Study shows substantial waste in working capital in U.S. and European companies

In a survey of 2,000 of the largest companies across the U.S. and Europe, Atlanta-based advisory firm The Hackett Group found $1 trillion-plus unnecessarily tied up in working capital. The study, which comes as a result of Hackett's acquisition of REL Consultancy Group last year, shows companies are not yet fully optimizing customer-to-cash cycles.

08/01/2006


In a survey of 2,000 of the largest companies across the U.S. and Europe, Atlanta-based advisory firm The Hackett Group found $1 trillion-plus unnecessarily tied up in working capital. The study, which comes as a result of Hackett's acquisition of REL Consultancy Group last year, shows companies are not yet fully optimizing customer-to-cash cycles.

Reasons include late billings and excess inventory—problems that should sound familiar to manufacturers, says Hackett Supply Chain Practice Advisor Paul Moody.

"Inventory still offers plenty of opportunity for improvement," says Moody. While practices such as just-in-time, lean manufacturing, and collaborative forecasting are entrenched in certain sectors, he says most sectors still have lessons to learn.

"We hear of successes such as P&G and Wal-Mart, but our survey shows those companies still at the forefront," he adds.

Yet while the $1-trillion figure implies that companies are leaving lots of cash on the table, Moody says the results actually were an improvement over last year. U.S. companies bettered performance6 percent, while European companies showed a roughly 8-percent improvement. And while Europe showed more improvement, it started from a lower base. Accounts receivable (AR) in Europe average nearly 51 days, compared to nearly 41 days for the U.S.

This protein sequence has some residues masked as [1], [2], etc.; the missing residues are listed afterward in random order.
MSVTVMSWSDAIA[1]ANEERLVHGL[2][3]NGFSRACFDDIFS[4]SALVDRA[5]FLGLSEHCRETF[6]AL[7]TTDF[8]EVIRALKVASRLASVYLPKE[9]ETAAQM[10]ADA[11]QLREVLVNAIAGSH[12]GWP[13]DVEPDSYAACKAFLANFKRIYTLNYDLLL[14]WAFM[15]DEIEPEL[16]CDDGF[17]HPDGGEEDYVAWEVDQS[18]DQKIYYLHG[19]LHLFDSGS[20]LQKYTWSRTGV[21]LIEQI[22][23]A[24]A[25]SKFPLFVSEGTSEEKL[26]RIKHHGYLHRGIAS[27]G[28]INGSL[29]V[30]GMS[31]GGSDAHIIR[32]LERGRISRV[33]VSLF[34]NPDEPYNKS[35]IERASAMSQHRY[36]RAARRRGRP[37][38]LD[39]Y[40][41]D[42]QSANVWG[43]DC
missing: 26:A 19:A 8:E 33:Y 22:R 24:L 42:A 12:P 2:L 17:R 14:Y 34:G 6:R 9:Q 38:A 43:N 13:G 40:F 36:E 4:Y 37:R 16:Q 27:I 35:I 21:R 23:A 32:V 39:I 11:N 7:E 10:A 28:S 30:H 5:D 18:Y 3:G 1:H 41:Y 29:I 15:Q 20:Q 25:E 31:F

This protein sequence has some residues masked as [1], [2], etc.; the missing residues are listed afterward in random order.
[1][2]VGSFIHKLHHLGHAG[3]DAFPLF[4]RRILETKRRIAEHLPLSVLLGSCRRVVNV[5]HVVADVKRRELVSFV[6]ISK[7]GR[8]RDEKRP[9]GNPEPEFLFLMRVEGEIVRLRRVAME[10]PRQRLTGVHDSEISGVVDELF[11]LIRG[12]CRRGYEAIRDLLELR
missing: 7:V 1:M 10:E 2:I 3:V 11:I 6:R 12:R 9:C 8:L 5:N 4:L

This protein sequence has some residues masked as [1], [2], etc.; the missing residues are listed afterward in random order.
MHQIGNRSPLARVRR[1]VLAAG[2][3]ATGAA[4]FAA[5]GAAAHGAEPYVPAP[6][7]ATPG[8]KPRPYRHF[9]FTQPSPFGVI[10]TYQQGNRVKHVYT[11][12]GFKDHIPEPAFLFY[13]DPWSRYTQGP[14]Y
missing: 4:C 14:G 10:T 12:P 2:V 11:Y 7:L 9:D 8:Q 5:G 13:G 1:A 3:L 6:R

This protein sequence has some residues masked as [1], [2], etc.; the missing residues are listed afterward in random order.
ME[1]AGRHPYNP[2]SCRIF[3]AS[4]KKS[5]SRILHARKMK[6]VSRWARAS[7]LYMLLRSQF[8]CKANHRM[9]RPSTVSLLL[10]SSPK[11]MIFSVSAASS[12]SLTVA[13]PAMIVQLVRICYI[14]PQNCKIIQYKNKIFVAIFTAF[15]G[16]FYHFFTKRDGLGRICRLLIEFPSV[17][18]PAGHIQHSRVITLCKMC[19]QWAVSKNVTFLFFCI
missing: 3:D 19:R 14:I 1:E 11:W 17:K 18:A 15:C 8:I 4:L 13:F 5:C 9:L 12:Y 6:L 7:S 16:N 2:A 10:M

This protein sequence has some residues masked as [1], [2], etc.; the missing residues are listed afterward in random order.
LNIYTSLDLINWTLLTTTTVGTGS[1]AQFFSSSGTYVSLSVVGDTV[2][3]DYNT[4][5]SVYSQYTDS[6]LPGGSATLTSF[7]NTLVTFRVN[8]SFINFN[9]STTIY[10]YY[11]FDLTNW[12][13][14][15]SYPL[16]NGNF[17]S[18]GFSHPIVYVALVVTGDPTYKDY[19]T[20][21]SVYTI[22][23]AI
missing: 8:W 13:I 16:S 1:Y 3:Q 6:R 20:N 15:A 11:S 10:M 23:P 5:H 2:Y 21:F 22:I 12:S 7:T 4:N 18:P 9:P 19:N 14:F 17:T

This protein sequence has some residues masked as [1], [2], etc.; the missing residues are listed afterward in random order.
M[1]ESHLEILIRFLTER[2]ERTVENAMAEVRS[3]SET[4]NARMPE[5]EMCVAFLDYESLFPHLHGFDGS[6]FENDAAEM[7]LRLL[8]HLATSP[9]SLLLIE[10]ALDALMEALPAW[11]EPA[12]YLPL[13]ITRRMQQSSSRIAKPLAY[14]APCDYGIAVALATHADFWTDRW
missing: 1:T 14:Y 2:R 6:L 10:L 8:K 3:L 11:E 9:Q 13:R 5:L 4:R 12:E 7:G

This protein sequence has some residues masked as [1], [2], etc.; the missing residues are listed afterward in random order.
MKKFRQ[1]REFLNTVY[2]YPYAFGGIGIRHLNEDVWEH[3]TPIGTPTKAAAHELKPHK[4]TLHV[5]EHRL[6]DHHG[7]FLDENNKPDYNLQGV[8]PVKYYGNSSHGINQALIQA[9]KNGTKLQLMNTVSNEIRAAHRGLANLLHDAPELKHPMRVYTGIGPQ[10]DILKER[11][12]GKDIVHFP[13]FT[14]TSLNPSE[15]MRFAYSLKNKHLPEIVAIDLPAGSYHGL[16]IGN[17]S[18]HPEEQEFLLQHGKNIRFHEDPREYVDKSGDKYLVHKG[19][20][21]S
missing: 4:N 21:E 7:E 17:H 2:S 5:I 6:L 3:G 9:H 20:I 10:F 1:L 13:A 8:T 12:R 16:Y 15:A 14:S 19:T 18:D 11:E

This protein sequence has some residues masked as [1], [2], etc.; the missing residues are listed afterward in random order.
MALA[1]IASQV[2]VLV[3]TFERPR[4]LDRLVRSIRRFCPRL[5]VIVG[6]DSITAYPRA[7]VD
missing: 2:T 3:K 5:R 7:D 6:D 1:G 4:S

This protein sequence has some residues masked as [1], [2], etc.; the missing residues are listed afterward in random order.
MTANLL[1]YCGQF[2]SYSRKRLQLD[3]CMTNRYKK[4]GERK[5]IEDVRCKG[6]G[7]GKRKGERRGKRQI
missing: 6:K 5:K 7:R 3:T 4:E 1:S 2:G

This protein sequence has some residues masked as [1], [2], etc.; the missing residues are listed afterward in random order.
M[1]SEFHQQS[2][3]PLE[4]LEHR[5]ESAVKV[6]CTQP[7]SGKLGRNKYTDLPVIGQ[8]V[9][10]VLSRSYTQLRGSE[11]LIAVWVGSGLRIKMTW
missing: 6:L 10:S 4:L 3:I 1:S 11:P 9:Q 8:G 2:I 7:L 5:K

The study, which tracked 60 verticals, shows contrasting results in manufacturing. Computer manufacturers such as Dell and Apple, which often build to order and collect payments rapidly with personal credit cards, topped the list with "negative" working capital. By contrast, consumer goods companies—in particular, cosmetics and personal care products—average 48 days of working capital, respectively, while sectors such as electronic components, machinery, and medical devices lag at 70, 86, and 111 days, respectively.

According to Moody, while inventory issues may take longer to fix, the quickest improvements come from streamlining AR processes. Although perceived as a finance issue, Moody says success in improving customer- to-cash requires a cross-functional response.

"It's an operational issue that impacts everything from product design to production, warehousing, distribution, and procurement," concludes Moody.





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